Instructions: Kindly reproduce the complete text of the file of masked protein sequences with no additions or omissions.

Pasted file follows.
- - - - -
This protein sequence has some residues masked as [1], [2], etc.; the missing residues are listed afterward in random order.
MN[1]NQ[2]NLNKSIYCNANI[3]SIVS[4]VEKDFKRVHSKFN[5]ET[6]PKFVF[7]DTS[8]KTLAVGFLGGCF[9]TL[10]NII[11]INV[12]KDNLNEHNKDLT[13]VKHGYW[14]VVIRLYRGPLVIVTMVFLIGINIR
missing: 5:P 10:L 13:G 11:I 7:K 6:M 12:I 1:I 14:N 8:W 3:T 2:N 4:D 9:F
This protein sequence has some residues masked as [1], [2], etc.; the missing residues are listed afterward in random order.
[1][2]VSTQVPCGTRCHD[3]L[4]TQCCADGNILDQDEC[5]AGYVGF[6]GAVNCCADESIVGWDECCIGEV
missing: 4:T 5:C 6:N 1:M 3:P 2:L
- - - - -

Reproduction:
This protein sequence has some residues masked as [1], [2], etc.; the missing residues are listed afterward in random order.
MN[1]NQ[2]NLNKSIYCNANI[3]SIVS[4]VEKDFKRVHSKFN[5]ET[6]PKFVF[7]DTS[8]KTLAVGFLGGCF[9]TL[10]NII[11]INV[12]KDNLNEHNKDLT[13]VKHGYW[14]VVIRLYRGPLVIVTMVFLIGINIR
missing: 5:P 10:L 13:G 11:I 7:K 6:M 12:I 1:I 14:N 8:W 3:T 2:N 4:D 9:F
This protein sequence has some residues masked as [1], [2], etc.; the missing residues are listed afterward in random order.
[1][2]VSTQVPCGTRCHD[3]L[4]TQCCADGNILDQDEC[5]AGYVGF[6]GAVNCCADESIVGWDECCIGEV
missing: 4:T 5:C 6:N 1:M 3:P 2:L